In a univariate analysis, patients with urinary extravasation showed significant differences in the presence of gross hematuria, renal TAE, AAST renal injury scale, and vascular complications compared with the patients without urinary extravasation (gross hematuria, p < 0.001; AAST grade, p < 0.001; TAE, p = 0.003; vascular complications, p = 0.009). There were no significant differences in the blood tests of blood urea nitrogen and creatinine level between the groups. None of the patients with urinary extravasation had deterioration of blood urea nitrogen and creatinine values, and no patients suffered urinary tract obstruction or postrenal nephropathy (Table 2).
Table 2
Baseline characteristics and outcomes associated with urinary extravasation
 
Urinary extravasation (+) (n = 26)
Urinary extravasation (−) (n = 120)
p value
Age, years, median (IQR)
52
(24–77)
43
(22–65)
0.229
Male, n (%)
16
(61.5)
84
(70.0)
0.485
Mechanism of injury, n (%)
    
0.343
 Blunt
26
(100.0)
116
(96.7)
 
  Fall
15
(57.6)
54
(45.0)
 
  Traffic accident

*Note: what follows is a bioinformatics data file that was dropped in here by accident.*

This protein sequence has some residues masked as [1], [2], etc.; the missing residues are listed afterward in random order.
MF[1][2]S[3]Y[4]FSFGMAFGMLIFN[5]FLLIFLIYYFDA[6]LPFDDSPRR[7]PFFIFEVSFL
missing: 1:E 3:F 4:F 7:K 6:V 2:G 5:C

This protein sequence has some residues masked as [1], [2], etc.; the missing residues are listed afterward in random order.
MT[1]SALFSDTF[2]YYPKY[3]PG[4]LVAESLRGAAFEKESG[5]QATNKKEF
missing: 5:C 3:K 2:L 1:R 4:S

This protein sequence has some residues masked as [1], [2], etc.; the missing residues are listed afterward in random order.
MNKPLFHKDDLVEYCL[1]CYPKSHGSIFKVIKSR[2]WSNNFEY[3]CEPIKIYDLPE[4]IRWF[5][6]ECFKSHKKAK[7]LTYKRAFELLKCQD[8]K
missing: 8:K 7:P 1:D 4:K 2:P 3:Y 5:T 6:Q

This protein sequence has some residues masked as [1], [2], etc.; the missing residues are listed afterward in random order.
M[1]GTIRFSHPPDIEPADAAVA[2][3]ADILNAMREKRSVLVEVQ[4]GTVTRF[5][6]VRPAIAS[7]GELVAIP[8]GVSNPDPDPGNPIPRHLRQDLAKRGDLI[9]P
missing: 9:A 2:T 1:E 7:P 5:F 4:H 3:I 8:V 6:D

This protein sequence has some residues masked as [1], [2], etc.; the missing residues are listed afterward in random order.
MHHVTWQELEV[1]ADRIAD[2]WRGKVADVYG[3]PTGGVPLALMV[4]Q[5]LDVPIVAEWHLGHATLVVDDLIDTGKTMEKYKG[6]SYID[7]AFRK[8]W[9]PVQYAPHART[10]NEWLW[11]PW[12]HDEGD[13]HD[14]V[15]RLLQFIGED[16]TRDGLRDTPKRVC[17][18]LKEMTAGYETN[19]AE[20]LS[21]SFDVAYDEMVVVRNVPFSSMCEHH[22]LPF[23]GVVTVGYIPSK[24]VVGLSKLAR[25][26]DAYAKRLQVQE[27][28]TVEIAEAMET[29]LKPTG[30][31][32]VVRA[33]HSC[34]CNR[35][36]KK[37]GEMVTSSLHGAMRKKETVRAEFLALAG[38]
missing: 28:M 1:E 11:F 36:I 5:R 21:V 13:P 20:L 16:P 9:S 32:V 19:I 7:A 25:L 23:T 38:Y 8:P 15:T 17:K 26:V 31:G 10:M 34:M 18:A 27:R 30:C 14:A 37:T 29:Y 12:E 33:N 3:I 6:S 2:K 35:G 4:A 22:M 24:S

9
(34.6)
56
(46.7)
 
  Fall on the ground or fall down stairs
11
(42.3)
30
(25.0)
 
  Fall from height
4
(15.4)
24
(20.0)
 
  Sports-related injury
2
(7.7)
2
(6.3)
 
  Other
0
(0.0)
4
(3.3)
 
 Penetrating
  Stabbing
0
(0.0)
4
(3.3)
 
Medication, n (%)
 Anticoagulant
1
(3.9)
0
(0.0)
0.178
 Antiplatelet
2
(7.7)
7
(5.8)
0.662
Gross hematuria on admission, n (%)
23
(88.5)
53
(44.2)
 < 0.001
ISS, median (IQR)
16
(16–22)
19
(10–31)
0.701
Injured side, n (%)
    
0.860
 Right
10
(38.5)
49
(40.8)
 
 Left
16
(61.5)
70
(58.3)
 
 Right and left
0
(0.0)
1
(0.8)
 
AAST grade, n (%)
    
 < 0.001
 I
0
(0.0)
33
(27.5)
 
 II
0
(0.0)
27
(22.5)
 
 III
2
(7.7)
36
(30.0)
 
 IV
12
(46.2)
16
(13.3)
 
 V
12
(46.2)
8
(6.7)
 
Isolated renal injuries, n (%)